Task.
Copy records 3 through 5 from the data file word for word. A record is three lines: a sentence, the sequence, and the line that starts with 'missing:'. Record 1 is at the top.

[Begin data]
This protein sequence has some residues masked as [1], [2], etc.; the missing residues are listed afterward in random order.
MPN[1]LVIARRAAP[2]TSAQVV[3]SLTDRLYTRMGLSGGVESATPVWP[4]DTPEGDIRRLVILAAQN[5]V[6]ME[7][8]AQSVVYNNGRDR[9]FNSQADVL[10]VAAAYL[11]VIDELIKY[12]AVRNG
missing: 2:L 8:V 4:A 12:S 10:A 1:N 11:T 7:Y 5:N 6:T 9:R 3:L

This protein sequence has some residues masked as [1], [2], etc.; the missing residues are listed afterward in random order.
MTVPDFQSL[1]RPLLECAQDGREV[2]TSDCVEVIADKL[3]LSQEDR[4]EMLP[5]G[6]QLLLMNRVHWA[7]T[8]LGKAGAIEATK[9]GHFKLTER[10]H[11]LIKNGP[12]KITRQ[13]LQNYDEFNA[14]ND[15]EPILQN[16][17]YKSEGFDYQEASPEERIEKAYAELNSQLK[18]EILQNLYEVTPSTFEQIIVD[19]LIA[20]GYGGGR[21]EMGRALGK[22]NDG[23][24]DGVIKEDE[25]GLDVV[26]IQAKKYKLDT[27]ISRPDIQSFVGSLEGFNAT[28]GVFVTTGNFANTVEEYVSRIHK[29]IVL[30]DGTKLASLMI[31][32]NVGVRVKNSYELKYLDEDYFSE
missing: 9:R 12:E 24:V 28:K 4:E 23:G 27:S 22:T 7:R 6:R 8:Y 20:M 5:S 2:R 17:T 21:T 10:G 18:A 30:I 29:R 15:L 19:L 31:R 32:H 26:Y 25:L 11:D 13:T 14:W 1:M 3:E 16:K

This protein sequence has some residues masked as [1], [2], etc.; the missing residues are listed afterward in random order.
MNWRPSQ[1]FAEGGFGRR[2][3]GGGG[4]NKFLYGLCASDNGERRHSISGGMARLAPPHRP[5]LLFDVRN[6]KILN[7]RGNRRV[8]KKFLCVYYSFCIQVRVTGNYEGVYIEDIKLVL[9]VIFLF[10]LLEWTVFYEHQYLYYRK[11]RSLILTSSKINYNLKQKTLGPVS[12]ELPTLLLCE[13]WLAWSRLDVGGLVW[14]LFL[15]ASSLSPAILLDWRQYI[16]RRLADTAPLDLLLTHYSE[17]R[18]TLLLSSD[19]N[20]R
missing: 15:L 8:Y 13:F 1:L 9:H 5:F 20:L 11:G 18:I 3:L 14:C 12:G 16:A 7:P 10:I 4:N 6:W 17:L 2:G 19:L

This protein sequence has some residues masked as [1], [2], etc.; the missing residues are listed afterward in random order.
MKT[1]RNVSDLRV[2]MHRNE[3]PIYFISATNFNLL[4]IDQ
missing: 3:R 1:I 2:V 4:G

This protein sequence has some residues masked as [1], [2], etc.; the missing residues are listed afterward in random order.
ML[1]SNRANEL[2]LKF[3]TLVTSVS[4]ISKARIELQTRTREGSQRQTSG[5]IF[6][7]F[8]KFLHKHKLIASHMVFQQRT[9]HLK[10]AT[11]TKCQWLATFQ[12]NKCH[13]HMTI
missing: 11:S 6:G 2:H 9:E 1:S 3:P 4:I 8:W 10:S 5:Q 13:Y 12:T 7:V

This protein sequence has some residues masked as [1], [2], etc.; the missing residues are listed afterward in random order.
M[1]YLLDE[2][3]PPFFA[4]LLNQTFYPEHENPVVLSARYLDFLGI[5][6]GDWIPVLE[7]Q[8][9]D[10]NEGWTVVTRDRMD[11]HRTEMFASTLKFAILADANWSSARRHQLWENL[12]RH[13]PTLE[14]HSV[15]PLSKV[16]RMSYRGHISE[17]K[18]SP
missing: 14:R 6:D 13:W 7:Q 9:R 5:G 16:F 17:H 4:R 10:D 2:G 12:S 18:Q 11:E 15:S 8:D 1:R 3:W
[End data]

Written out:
This protein sequence has some residues masked as [1], [2], etc.; the missing residues are listed afterward in random order.
MNWRPSQ[1]FAEGGFGRR[2][3]GGGG[4]NKFLYGLCASDNGERRHSISGGMARLAPPHRP[5]LLFDVRN[6]KILN[7]RGNRRV[8]KKFLCVYYSFCIQVRVTGNYEGVYIEDIKLVL[9]VIFLF[10]LLEWTVFYEHQYLYYRK[11]RSLILTSSKINYNLKQKTLGPVS[12]ELPTLLLCE[13]WLAWSRLDVGGLVW[14]LFL[15]ASSLSPAILLDWRQYI[16]RRLADTAPLDLLLTHYSE[17]R[18]TLLLSSD[19]N[20]R
missing: 15:L 8:Y 13:F 1:L 9:H 5:F 20:L 11:G 18:I 3:L 14:C 12:G 16:A 7:P 10:I 4:N 6:W 17:L 2:G 19:L

This protein sequence has some residues masked as [1], [2], etc.; the missing residues are listed afterward in random order.
MKT[1]RNVSDLRV[2]MHRNE[3]PIYFISATNFNLL[4]IDQ
missing: 3:R 1:I 2:V 4:G

This protein sequence has some residues masked as [1], [2], etc.; the missing residues are listed afterward in random order.
ML[1]SNRANEL[2]LKF[3]TLVTSVS[4]ISKARIELQTRTREGSQRQTSG[5]IF[6][7]F[8]KFLHKHKLIASHMVFQQRT[9]HLK[10]AT[11]TKCQWLATFQ[12]NKCH[13]HMTI
missing: 11:S 6:G 2:H 9:E 1:S 3:P 4:I 8:W 10:S 5:Q 13:Y 12:T 7:V